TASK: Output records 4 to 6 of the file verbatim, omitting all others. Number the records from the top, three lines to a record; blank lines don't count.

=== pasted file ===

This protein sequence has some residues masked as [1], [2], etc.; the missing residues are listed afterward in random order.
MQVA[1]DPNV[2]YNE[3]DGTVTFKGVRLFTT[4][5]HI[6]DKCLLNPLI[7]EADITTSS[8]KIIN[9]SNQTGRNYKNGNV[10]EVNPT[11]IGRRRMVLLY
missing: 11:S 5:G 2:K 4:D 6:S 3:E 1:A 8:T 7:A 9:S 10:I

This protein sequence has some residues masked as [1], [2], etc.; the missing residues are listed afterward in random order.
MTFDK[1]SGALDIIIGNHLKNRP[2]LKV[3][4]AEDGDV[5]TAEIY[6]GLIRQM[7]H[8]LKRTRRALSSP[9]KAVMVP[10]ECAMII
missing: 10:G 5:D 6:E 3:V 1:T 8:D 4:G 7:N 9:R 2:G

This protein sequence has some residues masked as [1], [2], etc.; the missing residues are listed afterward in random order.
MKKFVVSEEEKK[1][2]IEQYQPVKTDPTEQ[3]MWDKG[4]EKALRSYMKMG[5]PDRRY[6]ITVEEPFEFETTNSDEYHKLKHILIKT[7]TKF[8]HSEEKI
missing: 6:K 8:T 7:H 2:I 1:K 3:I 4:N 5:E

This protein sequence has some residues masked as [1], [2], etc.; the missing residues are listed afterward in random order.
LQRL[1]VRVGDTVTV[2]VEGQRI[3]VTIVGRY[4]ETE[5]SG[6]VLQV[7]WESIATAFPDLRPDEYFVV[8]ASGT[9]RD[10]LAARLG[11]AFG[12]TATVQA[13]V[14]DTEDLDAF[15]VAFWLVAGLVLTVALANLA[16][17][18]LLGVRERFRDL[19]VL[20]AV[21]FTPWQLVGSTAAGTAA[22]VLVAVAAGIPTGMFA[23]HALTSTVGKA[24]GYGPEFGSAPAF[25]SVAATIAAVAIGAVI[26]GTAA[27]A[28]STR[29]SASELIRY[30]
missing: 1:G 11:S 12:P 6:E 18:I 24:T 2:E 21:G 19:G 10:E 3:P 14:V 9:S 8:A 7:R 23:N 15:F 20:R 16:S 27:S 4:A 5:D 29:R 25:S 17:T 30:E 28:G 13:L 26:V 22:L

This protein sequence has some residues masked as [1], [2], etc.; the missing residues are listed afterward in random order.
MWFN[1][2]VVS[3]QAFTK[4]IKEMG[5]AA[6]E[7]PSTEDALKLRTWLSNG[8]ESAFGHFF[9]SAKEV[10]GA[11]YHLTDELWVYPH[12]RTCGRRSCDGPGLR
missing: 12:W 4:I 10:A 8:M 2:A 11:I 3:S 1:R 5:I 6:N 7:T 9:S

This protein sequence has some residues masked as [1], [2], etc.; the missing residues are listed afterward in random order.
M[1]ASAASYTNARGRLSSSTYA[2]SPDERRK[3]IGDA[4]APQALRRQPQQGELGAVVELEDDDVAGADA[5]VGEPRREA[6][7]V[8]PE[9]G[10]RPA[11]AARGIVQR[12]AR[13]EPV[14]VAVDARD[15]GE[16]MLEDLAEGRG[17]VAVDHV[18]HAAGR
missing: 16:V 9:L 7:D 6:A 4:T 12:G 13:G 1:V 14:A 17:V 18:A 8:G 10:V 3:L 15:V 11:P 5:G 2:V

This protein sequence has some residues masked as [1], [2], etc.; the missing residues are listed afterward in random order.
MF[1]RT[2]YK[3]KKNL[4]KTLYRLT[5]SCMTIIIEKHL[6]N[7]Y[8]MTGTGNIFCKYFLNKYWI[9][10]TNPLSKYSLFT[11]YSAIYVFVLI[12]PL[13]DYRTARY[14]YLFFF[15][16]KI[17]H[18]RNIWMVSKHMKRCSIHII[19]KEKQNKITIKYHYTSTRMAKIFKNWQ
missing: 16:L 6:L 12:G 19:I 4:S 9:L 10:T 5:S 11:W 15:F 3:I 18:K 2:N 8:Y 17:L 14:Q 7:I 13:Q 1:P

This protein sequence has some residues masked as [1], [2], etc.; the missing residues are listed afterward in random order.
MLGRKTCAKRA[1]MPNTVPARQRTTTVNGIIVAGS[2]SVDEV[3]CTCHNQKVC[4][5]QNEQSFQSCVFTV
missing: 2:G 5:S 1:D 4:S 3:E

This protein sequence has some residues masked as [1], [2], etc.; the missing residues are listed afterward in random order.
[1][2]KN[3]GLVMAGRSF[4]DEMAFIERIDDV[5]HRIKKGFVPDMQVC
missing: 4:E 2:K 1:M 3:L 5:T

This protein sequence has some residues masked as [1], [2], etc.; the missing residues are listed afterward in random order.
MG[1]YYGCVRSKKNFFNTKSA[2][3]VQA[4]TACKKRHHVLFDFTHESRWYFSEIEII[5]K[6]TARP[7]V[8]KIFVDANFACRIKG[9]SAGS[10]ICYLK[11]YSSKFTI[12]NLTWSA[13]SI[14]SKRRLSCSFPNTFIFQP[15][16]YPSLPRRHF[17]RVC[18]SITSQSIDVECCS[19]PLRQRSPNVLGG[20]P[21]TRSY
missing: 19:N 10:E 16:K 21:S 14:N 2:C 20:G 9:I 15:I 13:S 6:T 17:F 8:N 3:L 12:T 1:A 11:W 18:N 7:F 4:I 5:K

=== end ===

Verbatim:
This protein sequence has some residues masked as [1], [2], etc.; the missing residues are listed afterward in random order.
LQRL[1]VRVGDTVTV[2]VEGQRI[3]VTIVGRY[4]ETE[5]SG[6]VLQV[7]WESIATAFPDLRPDEYFVV[8]ASGT[9]RD[10]LAARLG[11]AFG[12]TATVQA[13]V[14]DTEDLDAF[15]VAFWLVAGLVLTVALANLA[16][17][18]LLGVRERFRDL[19]VL[20]AV[21]FTPWQLVGSTAAGTAA[22]VLVAVAAGIPTGMFA[23]HALTSTVGKA[24]GYGPEFGSAPAF[25]SVAATIAAVAIGAVI[26]GTAA[27]A[28]STR[29]SASELIRY[30]
missing: 1:G 11:S 12:P 6:E 18:I 24:T 2:E 21:G 19:G 10:E 3:P 14:V 9:S 8:A 7:R 23:N 15:F 20:R 16:S 27:S 4:A 5:D 29:R 25:S 17:T 30:E 28:G 13:L 26:V 22:L

This protein sequence has some residues masked as [1], [2], etc.; the missing residues are listed afterward in random order.
MWFN[1][2]VVS[3]QAFTK[4]IKEMG[5]AA[6]E[7]PSTEDALKLRTWLSNG[8]ESAFGHFF[9]SAKEV[10]GA[11]YHLTDELWVYPH[12]RTCGRRSCDGPGLR
missing: 12:W 4:I 10:A 8:M 2:A 11:I 3:S 1:R 5:I 6:N 7:T 9:S

This protein sequence has some residues masked as [1], [2], etc.; the missing residues are listed afterward in random order.
M[1]ASAASYTNARGRLSSSTYA[2]SPDERRK[3]IGDA[4]APQALRRQPQQGELGAVVELEDDDVAGADA[5]VGEPRREA[6][7]V[8]PE[9]G[10]RPA[11]AARGIVQR[12]AR[13]EPV[14]VAVDARD[15]GE[16]MLEDLAEGRG[17]VAVDHV[18]HAAGR
missing: 16:V 9:L 7:D 6:A 4:T 12:G 13:G 1:V 14:A 17:V 18:A 8:G 10:V 3:L 15:V 11:P 5:G 2:V